Ariadne's
Crown
 Corona Borealis
The Shawnee Indians tell of a group of star maidens who came secretly down to Earth to perform a mystical dance within a magical circle drawn upon the great prairie. One day by chance a young hunter saw the twelve beautiful girls just as they decended from their celestial chariot. He hid nearby and watched their strange fairy dances, fascinated not only by the grace of the movement, but also by the beauty of the dancers. On the following day the youth, White Hawk, returned to the place and found that so, too, the dancers came again. Intrigued, White Hawk watched the ceremonies day after day as he found himself falling deeply in love with the fairest and youngest of the maidens.

Knowing that the girls would be frightened away should he approach them, White Hawk used his supernatural powers to change his form into that of a field mouse. In that fashion he crept through the long prairie grass until he was right within the magic circle. When his love danced near, White Hawk suddenly resumed his normal form and rose to seize her firmly in his arms.

The others fled at once and sped away into the heavens, for the young maiden could not escape the lad's grasp and the rest had no choice.

Star Maiden looked at White Hawk and found him to be a handsome young man, and she returned his love. They were warmly welcomed in his village. The two were married and lived happily for many years. A son was born to them.

Yet after a period Star Maiden experienced a longing for her former home and people. She ran away, taking her little son with her, and journeyed to her land above, to the village of white tents in the sky.

But she was not happy there, for she truly loved White Hawk and could not think of living without him. In council, the chiefs of the star kingdom decided to invite White Hawk to make his home with them in the sky. Star Maiden's son, now grown to be a brave youth, was sent as a messenger to Earth; and he was able to persuade his father to return with him to star country.

As a token for his new countrymen, White Hawk took with him gifts such as a feather from an eagle, a horn from a bison, a cast-off skin from a rattleshake. These were accepted with much ceremony and delight, for the sky people had never seen these strange things. For himself and his wife and son, White Hawk took the feathers of a white falcon, and in that guise the three now live not in the land nor in the heavens, but they are free as the wind and can travel to either home.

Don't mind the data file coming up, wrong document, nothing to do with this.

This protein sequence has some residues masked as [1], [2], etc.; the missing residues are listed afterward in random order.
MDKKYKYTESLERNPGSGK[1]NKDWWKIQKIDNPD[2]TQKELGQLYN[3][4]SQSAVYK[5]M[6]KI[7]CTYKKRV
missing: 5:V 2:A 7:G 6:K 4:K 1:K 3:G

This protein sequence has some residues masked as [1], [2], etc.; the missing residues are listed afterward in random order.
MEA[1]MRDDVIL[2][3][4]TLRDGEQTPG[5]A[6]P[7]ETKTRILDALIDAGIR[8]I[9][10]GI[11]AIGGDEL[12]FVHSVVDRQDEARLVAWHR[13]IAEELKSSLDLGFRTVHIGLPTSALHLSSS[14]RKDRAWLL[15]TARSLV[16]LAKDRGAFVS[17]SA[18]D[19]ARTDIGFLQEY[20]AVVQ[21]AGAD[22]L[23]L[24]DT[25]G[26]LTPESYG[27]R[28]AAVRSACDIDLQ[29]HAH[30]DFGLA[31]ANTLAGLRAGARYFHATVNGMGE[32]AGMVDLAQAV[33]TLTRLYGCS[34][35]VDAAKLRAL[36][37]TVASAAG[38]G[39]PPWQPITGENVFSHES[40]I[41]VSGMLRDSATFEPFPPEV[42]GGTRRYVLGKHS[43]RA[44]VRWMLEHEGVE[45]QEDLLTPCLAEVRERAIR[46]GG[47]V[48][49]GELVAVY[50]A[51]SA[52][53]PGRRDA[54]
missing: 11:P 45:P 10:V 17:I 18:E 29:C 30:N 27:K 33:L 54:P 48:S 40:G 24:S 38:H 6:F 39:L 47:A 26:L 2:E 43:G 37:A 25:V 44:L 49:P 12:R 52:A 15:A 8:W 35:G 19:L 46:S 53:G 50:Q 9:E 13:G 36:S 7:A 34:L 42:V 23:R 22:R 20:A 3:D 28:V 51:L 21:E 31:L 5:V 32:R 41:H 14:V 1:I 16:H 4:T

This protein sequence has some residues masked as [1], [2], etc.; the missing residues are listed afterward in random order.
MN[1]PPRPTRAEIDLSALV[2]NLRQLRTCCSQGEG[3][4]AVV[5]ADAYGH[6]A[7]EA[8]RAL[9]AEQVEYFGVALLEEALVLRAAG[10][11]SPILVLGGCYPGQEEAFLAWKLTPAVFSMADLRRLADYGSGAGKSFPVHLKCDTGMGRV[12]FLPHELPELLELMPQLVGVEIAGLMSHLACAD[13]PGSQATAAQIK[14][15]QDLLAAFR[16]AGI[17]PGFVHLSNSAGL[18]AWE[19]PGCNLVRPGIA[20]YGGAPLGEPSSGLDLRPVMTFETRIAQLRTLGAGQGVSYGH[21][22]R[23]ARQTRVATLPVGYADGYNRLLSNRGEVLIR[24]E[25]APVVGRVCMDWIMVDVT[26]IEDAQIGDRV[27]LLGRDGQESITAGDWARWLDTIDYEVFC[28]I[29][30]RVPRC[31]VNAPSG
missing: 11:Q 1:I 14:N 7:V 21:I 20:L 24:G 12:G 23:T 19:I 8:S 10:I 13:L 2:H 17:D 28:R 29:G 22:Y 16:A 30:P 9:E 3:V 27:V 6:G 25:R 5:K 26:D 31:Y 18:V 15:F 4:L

The dancers no longer come to Earth for their ritual dances, but they can be seen in the sky in the constellation Corona Borealis. There they dance on summer evenings, their circle not fully complete, since Star Maiden is no longer with her sisters.

Many ancient cultures found this pattern in the heavens to suggest a crown, or perhaps a fairy circle. The Pawnee regarded it as their Circle of Chiefs. Another American Indian tribe looked upon these stars as the opening of a cave wherein the Great Bear hibernated all winter. The aboriginal Australians thought it to be a boomerang, while the classical Greek myth makes it the crown of Ariadne, daughter of Minos, King of Crete.

The star maidens of the Shawnee may not always dance as a group, for the individual stars lead separate lives, each traveling in a different direction. They are not linked as a true star cluster. In a hundred thousand years or so, the proper motions of the stars will have scattered them to locations where they won't be able to assemble for their nightly dances.

Corona Borealis is a small but very pretty constellation situated between Boötes and Hercules. In August's 10 p.m. sky it is high overhead in the southwest. Interesting objects in the area include a number of fine double stars, although none of these is a member of the circlet's group of seven (or eight) stars. Eta is a double star with a separation of 1 arcsecond, with components of magnitudes 5.6 and 5.9. Zeta is also a nice double with stars that are greenish white in color and separated by about 6 arcseconds. Their magnitudes are 5.1 and 6.0.

T CrB is a curious star that has earned the nickname Blaze Star. It is a member of a special group of stars known as recurrent novae. For most of the time it is a ninth magnitude star, but in 1866 it suddenly brightened to second magnitude, then faded so that within a week it was no longer visible to the naked eye. It regained its original brightness over a period of about three months. In 1946 it repeated the cycle, this time achieving magnitude 3. At this frequency, look for it to light up again in the year 2026.

Another variable star, but one that dims rather than brightens, is R CrB, lying within the bowl of the crown. Normally a 6th magnitude star that can be viewed with binoculars, on occasion it drops out of sight to magnitude 12. Unpredictably, it may recover promptly, or it may not return to normal for several years. The best explanation for this behavior involves the ejection of carbon clouds that obscure the light until the soot is swept away or reabsorbed. Stars of this class are supergiants, poor in hydrogen and transmuting their helium to carbon.


Sky Photo
This photo of the constellation Corona Borealis, the Northern Crown was taken on 9 March 1997 from a dark sky site in Blanford, Massachusetts.

Amateur astrophotographer Joe Roberts used a 135mm f/2.5 Pentax and a K1000 camera loaded with Kodak Royal Gold 1000 film. Exposure duration was 4 minutes.




 
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